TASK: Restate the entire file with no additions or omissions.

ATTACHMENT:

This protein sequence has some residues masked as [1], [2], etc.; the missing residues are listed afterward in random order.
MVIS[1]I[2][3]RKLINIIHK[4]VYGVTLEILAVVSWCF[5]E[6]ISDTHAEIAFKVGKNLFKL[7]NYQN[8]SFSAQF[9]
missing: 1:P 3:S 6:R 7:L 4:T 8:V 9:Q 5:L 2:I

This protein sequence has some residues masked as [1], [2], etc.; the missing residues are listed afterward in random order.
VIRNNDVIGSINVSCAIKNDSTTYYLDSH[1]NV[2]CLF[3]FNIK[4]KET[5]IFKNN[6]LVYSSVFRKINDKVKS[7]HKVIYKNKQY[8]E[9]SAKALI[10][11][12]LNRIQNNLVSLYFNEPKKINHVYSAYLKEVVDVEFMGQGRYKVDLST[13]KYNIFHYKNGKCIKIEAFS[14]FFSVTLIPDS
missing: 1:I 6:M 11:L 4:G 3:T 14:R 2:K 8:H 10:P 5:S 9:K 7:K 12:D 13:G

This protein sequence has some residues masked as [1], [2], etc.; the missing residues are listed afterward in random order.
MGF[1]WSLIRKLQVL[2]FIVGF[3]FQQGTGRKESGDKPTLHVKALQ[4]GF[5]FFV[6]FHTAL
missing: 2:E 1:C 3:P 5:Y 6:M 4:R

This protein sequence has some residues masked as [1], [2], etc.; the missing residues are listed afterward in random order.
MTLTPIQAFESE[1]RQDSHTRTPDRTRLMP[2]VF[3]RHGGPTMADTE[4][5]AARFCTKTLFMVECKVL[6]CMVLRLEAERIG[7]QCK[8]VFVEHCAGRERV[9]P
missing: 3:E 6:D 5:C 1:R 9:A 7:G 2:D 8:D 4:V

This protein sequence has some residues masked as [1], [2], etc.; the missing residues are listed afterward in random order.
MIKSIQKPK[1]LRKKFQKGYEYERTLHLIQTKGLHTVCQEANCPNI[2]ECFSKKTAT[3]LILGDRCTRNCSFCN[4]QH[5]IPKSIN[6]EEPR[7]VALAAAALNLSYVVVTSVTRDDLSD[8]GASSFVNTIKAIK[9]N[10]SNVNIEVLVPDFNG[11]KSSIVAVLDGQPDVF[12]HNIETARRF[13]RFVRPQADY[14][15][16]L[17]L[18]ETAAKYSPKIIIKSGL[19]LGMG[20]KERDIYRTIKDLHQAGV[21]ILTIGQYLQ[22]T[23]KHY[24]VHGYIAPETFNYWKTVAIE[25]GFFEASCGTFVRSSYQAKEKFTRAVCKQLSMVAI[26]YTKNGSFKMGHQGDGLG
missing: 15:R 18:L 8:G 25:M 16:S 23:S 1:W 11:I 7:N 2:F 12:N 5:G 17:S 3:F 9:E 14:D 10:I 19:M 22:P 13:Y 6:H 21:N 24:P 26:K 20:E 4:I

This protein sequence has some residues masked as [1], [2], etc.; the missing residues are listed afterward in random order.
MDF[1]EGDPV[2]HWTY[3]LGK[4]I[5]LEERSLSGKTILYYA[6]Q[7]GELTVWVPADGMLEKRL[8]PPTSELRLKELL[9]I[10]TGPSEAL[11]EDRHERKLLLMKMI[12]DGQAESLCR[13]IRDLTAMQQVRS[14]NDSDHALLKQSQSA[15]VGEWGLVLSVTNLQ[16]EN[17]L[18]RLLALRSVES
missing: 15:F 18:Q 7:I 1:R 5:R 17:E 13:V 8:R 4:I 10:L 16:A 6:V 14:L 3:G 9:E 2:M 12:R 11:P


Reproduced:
This protein sequence has some residues masked as [1], [2], etc.; the missing residues are listed afterward in random order.
MVIS[1]I[2][3]RKLINIIHK[4]VYGVTLEILAVVSWCF[5]E[6]ISDTHAEIAFKVGKNLFKL[7]NYQN[8]SFSAQF[9]
missing: 1:P 3:S 6:R 7:L 4:T 8:V 9:Q 5:L 2:I

This protein sequence has some residues masked as [1], [2], etc.; the missing residues are listed afterward in random order.
VIRNNDVIGSINVSCAIKNDSTTYYLDSH[1]NV[2]CLF[3]FNIK[4]KET[5]IFKNN[6]LVYSSVFRKINDKVKS[7]HKVIYKNKQY[8]E[9]SAKALI[10][11][12]LNRIQNNLVSLYFNEPKKINHVYSAYLKEVVDVEFMGQGRYKVDLST[13]KYNIFHYKNGKCIKIEAFS[14]FFSVTLIPDS
missing: 1:I 6:M 11:L 4:G 3:T 14:R 2:K 8:H 10:P 5:S 9:K 7:K 12:D 13:G

This protein sequence has some residues masked as [1], [2], etc.; the missing residues are listed afterward in random order.
MGF[1]WSLIRKLQVL[2]FIVGF[3]FQQGTGRKESGDKPTLHVKALQ[4]GF[5]FFV[6]FHTAL
missing: 2:E 1:C 3:P 5:Y 6:M 4:R

This protein sequence has some residues masked as [1], [2], etc.; the missing residues are listed afterward in random order.
MTLTPIQAFESE[1]RQDSHTRTPDRTRLMP[2]VF[3]RHGGPTMADTE[4][5]AARFCTKTLFMVECKVL[6]CMVLRLEAERIG[7]QCK[8]VFVEHCAGRERV[9]P
missing: 3:E 6:D 5:C 1:R 9:A 7:G 2:D 8:D 4:V

This protein sequence has some residues masked as [1], [2], etc.; the missing residues are listed afterward in random order.
MIKSIQKPK[1]LRKKFQKGYEYERTLHLIQTKGLHTVCQEANCPNI[2]ECFSKKTAT[3]LILGDRCTRNCSFCN[4]QH[5]IPKSIN[6]EEPR[7]VALAAAALNLSYVVVTSVTRDDLSD[8]GASSFVNTIKAIK[9]N[10]SNVNIEVLVPDFNG[11]KSSIVAVLDGQPDVF[12]HNIETARRF[13]RFVRPQADY[14][15][16]L[17]L[18]ETAAKYSPKIIIKSGL[19]LGMG[20]KERDIYRTIKDLHQAGV[21]ILTIGQYLQ[22]T[23]KHY[24]VHGYIAPETFNYWKTVAIE[25]GFFEASCGTFVRSSYQAKEKFTRAVCKQLSMVAI[26]YTKNGSFKMGHQGDGLG
missing: 15:R 18:L 8:G 25:M 16:S 23:S 1:W 11:I 7:N 2:F 12:N 5:G 17:S 3:F 9:E 14:D 10:I 19:M 22:P 13:Y 6:H 21:N 24:P 26:K 20:E 4:I

This protein sequence has some residues masked as [1], [2], etc.; the missing residues are listed afterward in random order.
MDF[1]EGDPV[2]HWTY[3]LGK[4]I[5]LEERSLSGKTILYYA[6]Q[7]GELTVWVPADGMLEKRL[8]PPTSELRLKELL[9]I[10]TGPSEAL[11]EDRHERKLLLMKMI[12]DGQAESLCR[13]IRDLTAMQQVRS[14]NDSDHALLKQSQSA[15]VGEWGLVLSVTNLQ[16]EN[17]L[18]RLLALRSVES
missing: 15:F 18:Q 7:I 1:R 5:R 17:E 13:V 8:R 4:I 10:L 16:A 6:V 14:L 3:G 9:E 2:M 12:R 11:P